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Bankruptcy looms for BOT transport infrastructure investors

By Doan Loan   October 31, 2022 | 07:47 pm PT
Bankruptcy looms for BOT transport infrastructure investors
The T2 toll booth on national road No.91 in Can Tho city was closed in 2019. Photo by VnExpress/Cuu Long
Investors in build-operate-transfer transport projects fear bankruptcy since revenues are lower than expected.

Phu Ha BOT Company, which built the Van Lang Bridge between Viet Tri, capital of the northern Phu Tho Province, and Hanoi, said toll fees are less than 30% of the target.

Speaking at a meeting on the issue on Monday in Hanoi, Le Minh Nghia, the company’s director, said Van Lang Bridge was finished in early 2019 but has incurred losses of some VND75 billion a year.

"We are facing more and more difficulties, and the risk of bankruptcy. The best option is for the government to buy it."

Toll collection is low with the number of vehicles using the bridge declining steadily due to the availability of new toll-free roads.

National Road No.91 in Can Tho city was upgraded in 2016, and toll collection was good.

But in 2019 one of the two toll booths on it had to be closed after a new bridge was built. Toll collection so far is only 15-20% of the target.

Nguyen Van Khang, chairman of the company which upgraded it, said, "The bank has designated our loan as a bad debt, and the company’s owners cannot borrow money personally either."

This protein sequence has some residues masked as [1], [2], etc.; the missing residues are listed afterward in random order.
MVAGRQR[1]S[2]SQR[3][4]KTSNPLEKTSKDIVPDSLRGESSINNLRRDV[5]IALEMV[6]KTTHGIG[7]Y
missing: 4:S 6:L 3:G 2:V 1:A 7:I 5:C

The two BOT projects are among eight that are earning lower revenues than expected.

The reasons include authorities reducing tolls or not increasing them as agreed and closing down toll booths after public protests, including against the collection of toll from people traveling in their own neighborhood.

But Ho Minh Hoang, chairman of Deo Ca Group Joint Stock Company, rightly pointed out that when policies change and adversely affect BOT projects, it is necessary to renegotiate contracts.

If the fault is that of authorities’, they should pay investors as committed in the original contract, he said.

Tran Chung, president of the Vietnamese Association of Road Systems Investors, said the association would ask the government to quickly resolve problems facing BOT projects so that their investors do not go bankrupt.

Contracts usually state that the government would provide support and share the risks when BOT projects earn low revenues.

Recently the Ministry of Transport has recommended that the government should buy out eight projects at a cost of VND13.12 trillion and terminate the contracts.

 
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